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Cloth Scrub Caps Beat Disposable For Airborne Contamination

Medicus Scrub Caps

This is from an article in Science Daily back in 2017 where controlled tests from disposable and cloth skull caps where tested in a mock operation for 1 hour.

"Unlike most tests for environmental quality, which Dr. Markel said are typically done in a static laboratory, their airborne contamination testing was performed in an actual OR under changing conditions. For each style of hat the OR team wore, they performed a one-hour mock operation, which included gowning and gloving, passing surgical instruments, leaving and reentering the OR, and performing electrocautery on a piece of raw steak to generate particles that were discharged into the air. Each hat style underwent testing four times, twice at each of two different hospitals. Both ORs had high-efficiency air-cleansing ventilation systems, according to the researchers."

Step Towards Progress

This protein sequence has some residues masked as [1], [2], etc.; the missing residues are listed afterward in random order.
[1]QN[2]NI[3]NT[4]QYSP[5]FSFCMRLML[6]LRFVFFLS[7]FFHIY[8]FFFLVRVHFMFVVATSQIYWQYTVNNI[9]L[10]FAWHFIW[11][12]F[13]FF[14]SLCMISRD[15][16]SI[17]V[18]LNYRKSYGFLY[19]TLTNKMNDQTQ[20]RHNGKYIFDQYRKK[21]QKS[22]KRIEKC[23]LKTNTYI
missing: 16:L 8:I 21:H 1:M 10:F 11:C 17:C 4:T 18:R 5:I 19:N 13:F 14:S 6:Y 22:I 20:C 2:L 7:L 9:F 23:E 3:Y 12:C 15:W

Many previous articles have discredited cloth scrub caps and hats for the fact that they aren't fully covering all hair on surgeons heads sometimes. Also if these aren't washed everyday.

No other piece of clothing has as much scrutiny as the scrub cap even though you could argue the hospital ID Badges doctors carry around all the time from outside to inside the OR are even more susceptible to contamination.

The fact the airborne contamination is so low is a big win for the simple fact that unless you can't trust surgeons to wash each cap after use but allow them to waste resources on a disposable product.

"I expect our findings may be used to inform surgical headgear policy in the United States," he said. "Based on these experiments, surgeons should be allowed to wear either a bouffant hat or a skullcap, although cloth skull caps are the thickest and have the lowest permeability of the three types we tested."

Although Dr. Markel said that reusable skullcaps are "probably best" for minimizing airborne contamination in the OR, their disadvantage is the need to wash them. "Most hospitals don't have facilities to launder them, and surgeons may not launder their skullcaps every day," he said. "There needs to be a way to guarantee that reusable skullcaps are clean."

But let us know what you think below.

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1 comment

  • L M Haydon: November 12, 2019

    Have tests for contamination on the caps been carried out after 4 to 5 hour laparoscopic procedures on genuine surgeries……were instruments are constantly entering and exiting trocars….which are inserted into cavities that are inflated with surgical gas?

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